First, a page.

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Learn from the Handbook: Count on It

BSA-Handbook-Cover Let’s say you’re on the trail when you see a distant
lightning strike. Or you’re at your son’s soccer game when thunder rumbles in
the distance. Is it safe to continue?

Knowing how far away a lightning strike is and whether it is coming
toward you or drifting away can be an important tool in keeping you, your
family, and your unit safe. You don’t have to be a meteorologist to figure it
out, either—you just need page 352 of the new Boy Scout Handbook. And knowing how to count helps, too.

When you see lightning, start counting: one-thousand-one,
one-thousand-two, one-thousand-three, and so on. Stop once you’ve heard
thunder. Sound travels a mile every five seconds, approximately. So if you’ve
gotten to one-thousand-five in your count, the lightning strike was a mile away.

Many scientists say that if lightning is closer than three
miles away, the danger is imminent. In fact, any time you can hear thunder you could be in striking distance of lightning. Thirty-one people have died in 2009
because of lightning strikes, so don’t take this warning lightly. Seek shelter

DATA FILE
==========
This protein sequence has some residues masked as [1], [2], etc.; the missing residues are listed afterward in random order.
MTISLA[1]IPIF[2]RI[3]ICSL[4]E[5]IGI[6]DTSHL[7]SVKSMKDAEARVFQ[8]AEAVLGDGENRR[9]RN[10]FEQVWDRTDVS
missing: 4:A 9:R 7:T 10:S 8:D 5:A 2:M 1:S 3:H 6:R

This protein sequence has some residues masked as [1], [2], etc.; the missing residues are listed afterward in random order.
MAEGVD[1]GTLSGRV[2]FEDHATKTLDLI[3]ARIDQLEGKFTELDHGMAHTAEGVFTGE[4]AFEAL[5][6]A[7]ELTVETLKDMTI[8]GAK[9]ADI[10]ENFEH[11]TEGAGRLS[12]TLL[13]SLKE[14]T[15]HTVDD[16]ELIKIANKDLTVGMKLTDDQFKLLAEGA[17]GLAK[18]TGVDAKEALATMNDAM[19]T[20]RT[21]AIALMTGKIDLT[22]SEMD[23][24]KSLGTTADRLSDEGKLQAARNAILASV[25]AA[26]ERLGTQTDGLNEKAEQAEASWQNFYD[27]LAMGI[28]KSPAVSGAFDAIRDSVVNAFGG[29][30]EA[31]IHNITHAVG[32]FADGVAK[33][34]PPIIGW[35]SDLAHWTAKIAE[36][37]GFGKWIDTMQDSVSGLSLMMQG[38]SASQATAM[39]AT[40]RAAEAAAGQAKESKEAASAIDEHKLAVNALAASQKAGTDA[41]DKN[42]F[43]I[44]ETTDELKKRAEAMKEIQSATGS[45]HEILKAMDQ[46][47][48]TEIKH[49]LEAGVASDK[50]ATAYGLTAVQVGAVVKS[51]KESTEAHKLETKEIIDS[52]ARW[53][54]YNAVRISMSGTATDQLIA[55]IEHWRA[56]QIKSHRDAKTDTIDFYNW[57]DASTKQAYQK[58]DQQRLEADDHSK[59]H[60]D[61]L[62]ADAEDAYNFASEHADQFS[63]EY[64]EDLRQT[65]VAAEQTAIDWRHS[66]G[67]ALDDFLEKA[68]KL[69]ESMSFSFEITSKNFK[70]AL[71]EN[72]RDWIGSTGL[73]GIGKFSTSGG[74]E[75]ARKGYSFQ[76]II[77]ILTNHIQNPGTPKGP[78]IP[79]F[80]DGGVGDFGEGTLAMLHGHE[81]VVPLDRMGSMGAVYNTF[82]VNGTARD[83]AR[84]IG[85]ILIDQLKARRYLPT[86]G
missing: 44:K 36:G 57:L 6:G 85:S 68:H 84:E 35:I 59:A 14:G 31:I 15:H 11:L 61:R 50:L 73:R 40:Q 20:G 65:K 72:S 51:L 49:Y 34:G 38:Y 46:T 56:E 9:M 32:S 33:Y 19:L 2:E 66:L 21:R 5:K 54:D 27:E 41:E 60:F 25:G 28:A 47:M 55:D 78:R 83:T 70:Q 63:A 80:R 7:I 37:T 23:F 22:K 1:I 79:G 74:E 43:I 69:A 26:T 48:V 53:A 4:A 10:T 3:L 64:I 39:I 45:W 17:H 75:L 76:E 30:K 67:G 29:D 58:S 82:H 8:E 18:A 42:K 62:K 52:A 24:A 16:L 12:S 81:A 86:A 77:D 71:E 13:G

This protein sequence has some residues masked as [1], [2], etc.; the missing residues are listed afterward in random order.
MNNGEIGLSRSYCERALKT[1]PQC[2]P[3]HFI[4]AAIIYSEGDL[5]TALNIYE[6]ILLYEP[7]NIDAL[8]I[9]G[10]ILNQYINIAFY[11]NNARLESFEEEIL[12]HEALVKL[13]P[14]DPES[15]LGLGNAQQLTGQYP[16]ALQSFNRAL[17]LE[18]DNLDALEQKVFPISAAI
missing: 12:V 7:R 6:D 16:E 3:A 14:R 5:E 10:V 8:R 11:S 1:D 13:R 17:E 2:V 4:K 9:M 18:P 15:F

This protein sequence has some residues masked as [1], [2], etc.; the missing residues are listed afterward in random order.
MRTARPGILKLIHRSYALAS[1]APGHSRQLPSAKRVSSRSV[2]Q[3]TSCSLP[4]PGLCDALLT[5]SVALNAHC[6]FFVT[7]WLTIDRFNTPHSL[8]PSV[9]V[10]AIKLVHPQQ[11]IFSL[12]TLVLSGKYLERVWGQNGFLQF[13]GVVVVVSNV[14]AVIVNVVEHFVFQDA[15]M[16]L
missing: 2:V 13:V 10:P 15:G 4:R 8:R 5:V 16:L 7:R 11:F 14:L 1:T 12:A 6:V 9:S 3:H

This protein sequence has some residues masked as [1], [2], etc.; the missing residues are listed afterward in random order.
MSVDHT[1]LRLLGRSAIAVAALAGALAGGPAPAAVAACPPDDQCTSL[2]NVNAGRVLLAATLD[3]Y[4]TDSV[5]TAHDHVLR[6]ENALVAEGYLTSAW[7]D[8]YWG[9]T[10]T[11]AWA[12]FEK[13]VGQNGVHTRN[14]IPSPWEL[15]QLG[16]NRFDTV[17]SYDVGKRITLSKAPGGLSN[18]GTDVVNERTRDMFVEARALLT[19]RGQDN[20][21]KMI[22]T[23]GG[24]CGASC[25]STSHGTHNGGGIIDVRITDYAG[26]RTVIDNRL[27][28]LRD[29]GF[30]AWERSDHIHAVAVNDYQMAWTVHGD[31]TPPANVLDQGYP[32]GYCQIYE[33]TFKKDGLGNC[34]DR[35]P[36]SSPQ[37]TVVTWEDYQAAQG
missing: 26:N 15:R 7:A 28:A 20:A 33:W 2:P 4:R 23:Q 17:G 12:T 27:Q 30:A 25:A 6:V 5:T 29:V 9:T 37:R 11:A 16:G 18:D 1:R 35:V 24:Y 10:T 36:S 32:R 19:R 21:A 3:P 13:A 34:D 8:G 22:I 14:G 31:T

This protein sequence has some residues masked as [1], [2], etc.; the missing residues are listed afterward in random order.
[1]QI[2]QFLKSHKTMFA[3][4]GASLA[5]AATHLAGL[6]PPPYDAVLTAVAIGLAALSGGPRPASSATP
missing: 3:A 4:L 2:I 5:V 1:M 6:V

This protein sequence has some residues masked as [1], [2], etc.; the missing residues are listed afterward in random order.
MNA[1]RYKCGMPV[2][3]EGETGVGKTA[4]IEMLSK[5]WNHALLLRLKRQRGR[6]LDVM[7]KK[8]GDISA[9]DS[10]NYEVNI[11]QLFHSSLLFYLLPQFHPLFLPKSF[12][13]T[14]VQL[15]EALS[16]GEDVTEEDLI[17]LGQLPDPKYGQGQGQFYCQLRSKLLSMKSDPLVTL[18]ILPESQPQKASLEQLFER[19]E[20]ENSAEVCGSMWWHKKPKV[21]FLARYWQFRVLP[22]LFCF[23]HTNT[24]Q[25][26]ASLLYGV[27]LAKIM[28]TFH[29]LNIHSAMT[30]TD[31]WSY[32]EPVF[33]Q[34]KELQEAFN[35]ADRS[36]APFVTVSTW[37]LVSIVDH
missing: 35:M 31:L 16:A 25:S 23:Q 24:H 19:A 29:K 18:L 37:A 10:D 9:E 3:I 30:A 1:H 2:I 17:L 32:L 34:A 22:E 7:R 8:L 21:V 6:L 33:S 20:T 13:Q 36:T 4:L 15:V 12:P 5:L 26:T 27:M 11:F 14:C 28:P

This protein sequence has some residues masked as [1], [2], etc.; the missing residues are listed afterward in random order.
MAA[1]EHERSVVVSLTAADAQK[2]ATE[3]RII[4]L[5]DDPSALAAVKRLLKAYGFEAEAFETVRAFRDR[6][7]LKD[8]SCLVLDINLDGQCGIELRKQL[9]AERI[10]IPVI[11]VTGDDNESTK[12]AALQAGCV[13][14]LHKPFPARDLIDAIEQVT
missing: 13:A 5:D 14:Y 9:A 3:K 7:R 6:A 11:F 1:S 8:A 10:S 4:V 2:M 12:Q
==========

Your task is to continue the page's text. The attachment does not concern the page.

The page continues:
immediately in a permanent building if the storm is nearby.

For more information on lightning safety and awareness,
check out this site from the National Weather Service.

Update: We've corrected some of the numbers and information in this story. Thanks to Rob and Marc for pointing out the previous inaccuracies.

2 Comments on Learn from the Handbook: Count on It

  1. Ugh… this is a horrible piece. Timing the lightning strike to the sound of thunder tells you nothing about how far away the storm is, just how far away that lightning strike was. It’s not uncommon for lightning strikes to ignite dry prairie because it extends out from the sides of the storm, or from the storm’s anvil. Because of this the reference to a three mile risk is misleading, as the NWS advises here – http://www.lightningsafety.noaa.gov/overview.htm
    “Lightning can strike as far as 10 miles from the area where it is raining. That’s about the distance you can hear thunder. If you can hear thunder, you are within striking distance. Seek safe shelter immediately.”
    And that’s the rule in my pack… if you can hear it, you can be killed by it.

  2. Correction needed on the 7 second count. Sound travels at 1125 feet per second in air. There are 5280 feet in a mile. 5280/1125 is the number of feet per mile, in round numbers is about 5 seconds, not 7 seconds. Each count of five is one mile.
    Rob Smigielski

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